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Title: Electronic Medical Record Cancer Incidence over Six Years Comparing New Users of Glargine with New Users of NPH Insulin
Authors: Lim, Soo;Stember, Katherine G.;He, Wei;Bianca, Porneala C.;Yelibi, Carine;Marquis, Alison;Stürmer, Til;Buse, John B.;Meigs, James B.
subject: Biology and Life Sciences;Biochemistry;Hormones;Insulin;Medicine and Health Sciences;Clinical Medicine;Endocrinology;Diabetic Endocrinology;Epidemiology;Epidemiological Methods and Statistics;Health Care;Health Care Policy;Health Risk Analysis;Oncology;Cancer Risk Factors;Pharmacology;Drug Research and Development;Clinical Research Design;Longitudinal Studies
Year: 2014
Publisher: Public Library of Science
Description: Background: Recent studies suggested that insulin glargine use could be associated with increased risk of cancer. We compared the incidence of cancer in new users of glargine versus new users of NPH in a longitudinal clinical cohort with diabetes for up to 6 years. Methods and Findings: From all patients who had been regularly followed at Massachusetts General Hospital from 1/01/2005 to 12/31/2010, 3,680 patients who had a medication record for glargine or NPH usage were obtained from the electronic medical record (EMR). From those we selected 539 new glargine users (age: 60.1±13.6 years, BMI: 32.7±7.5 kg/m2) and 343 new NPH users (61.5±14.1 years, 32.7±8.3 kg/m2) who had no prevalent cancer during 19 months prior to glargine or NPH initiation. All incident cancer cases were ascertained from the EMR requiring at least 2 ICD-9 codes within a 2 month period. Insulin exposure time and cumulative dose were validated. The statistical analysis compared the rates of cancer in new glargine vs. new NPH users while on treatment, adjusted for the propensity to receive one or the other insulin. There were 26 and 28 new cancer cases in new glargine and new NPH users for 1559 and 1126 person-years follow-up, respectively. There were no differences in the propensity-adjusted clinical characteristics between groups. The adjusted hazard ratio for the cancer incidence comparing glargine vs. NPH use was 0.65 (95% CI: 0.36–1.19). Conclusions: Insulin glargine is not associated with development of cancers when compared with NPH in this longitudinal and carefully retrieved EMR data.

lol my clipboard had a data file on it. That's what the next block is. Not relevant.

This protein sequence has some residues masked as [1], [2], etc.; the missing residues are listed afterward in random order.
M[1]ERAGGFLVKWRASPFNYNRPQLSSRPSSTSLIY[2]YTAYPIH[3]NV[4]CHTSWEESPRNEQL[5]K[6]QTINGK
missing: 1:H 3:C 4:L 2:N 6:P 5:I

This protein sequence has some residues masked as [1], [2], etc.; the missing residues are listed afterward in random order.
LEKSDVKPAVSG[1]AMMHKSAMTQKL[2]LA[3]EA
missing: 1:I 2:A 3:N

Standard no: Lim, Soo, Katherine G. Stember, Wei He, Porneala C. Bianca, Carine Yelibi, Alison Marquis, Til Stürmer, John B. Buse, and James B. Meigs. 2014. “Electronic Medical Record Cancer Incidence over Six Years Comparing New Users of Glargine with New Users of NPH Insulin.” PLoS ONE 9 (10): e109433. doi:10.1371/journal.pone.0109433.
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